Eduardo De Filippo was born in Naples on May 24th 1900 into a well known family of actors. While still adolescents he, his brother Peppino, and his sister Titina - all three the illegitimate children of Eduardo Scarpetta - joined the famous Scarpetta acting company and became principal performers. Shortly afterwards Eduardo left and joined the company of L.Carini as a character actor, author and utility man. He then went into the field of musical comedy with Peppino Villani's company, but by 1929 he was reunited with his brother and sister in the Molinari Company. With this company he started writing some of his first one act plays.
In 1931 the De Filippos opened their own theatre company in Naples. They performed in a number of one act plays written by Eduardo in collaboration with Peppino. The company toured Italy in 1933 and 1934 with great success. In the ensuing years they made a number of films beginning in 1932 with THREE MEN IN TAILS. In 1937 Eduardo attracted attention as a writer with his first screenplay: I DID IT.
After the war Eduardo began producing his own works including NAPOLI MILIONARIA (1945) a drama about the black market. With TOO MANY GHOSTS! (1946) which was very successful followed by FILUMENA MARTURANO (1946, written for his sister) Eduardo's reputation as a playwright was firmly established. In 1951 he published a highly-acclaimed volume of poetry: NAPLES, THE COUNTRY OF PULCINELLA, and in 1954 he reopened the celebrated Teatro San Ferdinando of Naples.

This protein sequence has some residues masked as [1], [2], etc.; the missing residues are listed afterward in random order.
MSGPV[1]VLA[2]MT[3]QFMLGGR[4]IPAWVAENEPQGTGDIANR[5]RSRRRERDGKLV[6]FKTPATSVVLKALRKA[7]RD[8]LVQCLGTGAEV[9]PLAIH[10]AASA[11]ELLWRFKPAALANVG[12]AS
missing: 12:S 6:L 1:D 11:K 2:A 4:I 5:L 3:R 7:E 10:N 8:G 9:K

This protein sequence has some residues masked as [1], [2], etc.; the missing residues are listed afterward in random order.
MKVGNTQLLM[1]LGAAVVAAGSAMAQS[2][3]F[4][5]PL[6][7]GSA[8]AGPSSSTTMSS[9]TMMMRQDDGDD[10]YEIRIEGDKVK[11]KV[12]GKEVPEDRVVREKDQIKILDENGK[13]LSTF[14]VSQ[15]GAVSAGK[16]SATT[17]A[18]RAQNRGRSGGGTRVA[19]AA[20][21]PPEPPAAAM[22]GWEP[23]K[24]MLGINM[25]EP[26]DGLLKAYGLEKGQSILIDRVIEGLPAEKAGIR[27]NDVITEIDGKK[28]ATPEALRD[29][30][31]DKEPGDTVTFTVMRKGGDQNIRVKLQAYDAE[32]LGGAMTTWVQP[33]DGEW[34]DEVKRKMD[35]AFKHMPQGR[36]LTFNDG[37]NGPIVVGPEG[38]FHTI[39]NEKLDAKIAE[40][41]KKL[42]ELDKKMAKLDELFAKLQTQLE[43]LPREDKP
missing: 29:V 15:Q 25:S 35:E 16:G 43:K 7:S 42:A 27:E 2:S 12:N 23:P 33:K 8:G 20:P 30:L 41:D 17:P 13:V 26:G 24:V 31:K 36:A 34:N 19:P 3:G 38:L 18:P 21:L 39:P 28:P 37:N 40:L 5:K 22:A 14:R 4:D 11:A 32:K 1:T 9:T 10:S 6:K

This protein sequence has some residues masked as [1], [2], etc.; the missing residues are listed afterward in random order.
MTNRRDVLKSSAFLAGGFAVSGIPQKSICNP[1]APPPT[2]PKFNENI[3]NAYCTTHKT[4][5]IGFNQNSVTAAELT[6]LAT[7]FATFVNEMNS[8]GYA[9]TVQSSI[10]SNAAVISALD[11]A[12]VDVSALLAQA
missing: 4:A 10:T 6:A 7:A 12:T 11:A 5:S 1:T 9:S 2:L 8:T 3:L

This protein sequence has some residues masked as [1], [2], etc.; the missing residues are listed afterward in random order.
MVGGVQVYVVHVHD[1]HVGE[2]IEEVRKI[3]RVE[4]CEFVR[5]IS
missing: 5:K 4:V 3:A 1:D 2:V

SATURDAY, SUNDAY, MONDAY was written in 1959 and produced that same year in Rome. The first English production (adapted by Keith Waterhouse and Willis Hall) went to the National Theatre in 1973 with Laurence Olivier, Joan Plowright and Frank Finlay heading the cast. It won the London Drama Critic's prize and was hailed by the Daily Telegraph as a hilarious comedy "seething with life, rich and nutty as a fruitcake". The play received its North American première in New York at the Martin Beck Theatre in 1981.
One of the most gifted dramatists of the contemporary Italian theatre, Eduardo De Filippo - in his more than fifty plays - discloses a fine craftmanship that owes a great deal to his acting experience. The many sketches and one-act plays he wrote for his own troupe and for others during his apprentice years grounded him in a twofold sense - in the practical knowledge of what works in the theatre, and in a tragicomic awareness of the fine line between illusion and reality. Influenced by Pirandello, the view of life is more buoyant and zestful.
Mostly written in Neapolitan dialect, his plays are invested with the infectious spirit of Pulcinella, with a core of matter-of-fact earthiness, a compound of love and mockery that characterises the Neopolitan temperament and the same folk spirit that gave rise to the commedia dell'arte tradition. While the regional character and the key role of Neopolitan dialect in De Filippo's works are lost in translation (even into Italian), his work's popularity abroad was assisted by a successful film version of FILUMENA MARTURANO by Vittorio de Sica - MARRIAGE ITALIAN STYLE (1964) starring Sophia Loren.
Eduardo died in 1984.